There is a growing debate on making Kreyol the official language of instruction in Haiti.
One of the things that has made so many Haitians in the DR so successful is that they have a fluency in three or four or five languages and so find work in the tourist industry here. Most Haitians here do not work in the sugar cane industry but in tourism or construction - where the ones who speak Spanish quickly rise to crew boss.
I suspect that this ease of learning languages is indeed from having had to learn two languages at an early age. I know that because I started studying French at age 5, learning a new language has always been easier for me than for most Americans.
Puerto Rico went through a similar debate in the late 50's - when Spanish was declared the "official " language of instruction and education - in part in reaction to the US trying to impose English. So all the public schools in Puerto Rico teach only in Spanish. The wealthy who can afford to send their children to private schools, send them to schools which teach in English.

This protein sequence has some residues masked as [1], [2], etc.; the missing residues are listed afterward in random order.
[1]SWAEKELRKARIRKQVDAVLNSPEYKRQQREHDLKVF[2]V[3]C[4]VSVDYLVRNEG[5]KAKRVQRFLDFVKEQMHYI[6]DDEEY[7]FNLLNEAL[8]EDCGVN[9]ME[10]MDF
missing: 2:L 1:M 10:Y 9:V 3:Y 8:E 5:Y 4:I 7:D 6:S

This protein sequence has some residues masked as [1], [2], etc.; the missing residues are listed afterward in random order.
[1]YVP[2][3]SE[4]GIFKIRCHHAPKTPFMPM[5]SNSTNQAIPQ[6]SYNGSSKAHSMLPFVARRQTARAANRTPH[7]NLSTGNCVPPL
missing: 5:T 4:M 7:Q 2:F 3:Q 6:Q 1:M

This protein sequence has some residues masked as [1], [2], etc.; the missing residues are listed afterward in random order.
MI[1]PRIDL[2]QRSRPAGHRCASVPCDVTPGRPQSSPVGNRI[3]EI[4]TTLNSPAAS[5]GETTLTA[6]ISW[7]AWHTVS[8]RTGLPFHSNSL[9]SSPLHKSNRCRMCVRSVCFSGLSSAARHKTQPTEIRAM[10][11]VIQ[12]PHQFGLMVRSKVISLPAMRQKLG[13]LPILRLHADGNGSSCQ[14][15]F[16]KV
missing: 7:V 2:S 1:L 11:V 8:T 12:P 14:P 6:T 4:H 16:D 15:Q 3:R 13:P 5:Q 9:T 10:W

This is also the case here in Santo Domingo where the best private schools teach completely or premoninanty in English - the language of global business.
I am sure the the elites of Haiti will support Kreyol only instruction as it will keep the peasant class marginalized and isolated. This difference of language has always been used to divide the classes in Haiti and will continue to be used as a weapon as long as the masses are not educated in French. And those of the Left will support it as a sign of standing in solidarity with the poor. And the vast majority of Haitians will suffer from this decision.
When I met with journalists from Haiti and they questioned why I would not speak to the them in Kreyol, I explained that I would not learn Kreyol as I wanted the offer the Haitians who knew it an opportunity to practice their French.(or Spanish, or English) I hoped that they understood that this did not indicate any disrepect or lack of solidarity with the struggle of the poor.
Declaring Kreyol as the official language will keep the Haitian people isolated and ill informed on world affairs as they will never be able to read the news; let alone the great thinkers of the history of the world in their own language. They will need interpreters to speak for them at international gatherings. And those interpreters will be the ones whose voices will be heard by the international community.
I believe that there is ample evidence that children are able to learn two, three and even four languages simultaneously at an early age.
The educated people here in the DR speak at least two, if not four languages so limiting Haiti to one language will only be another step backwards.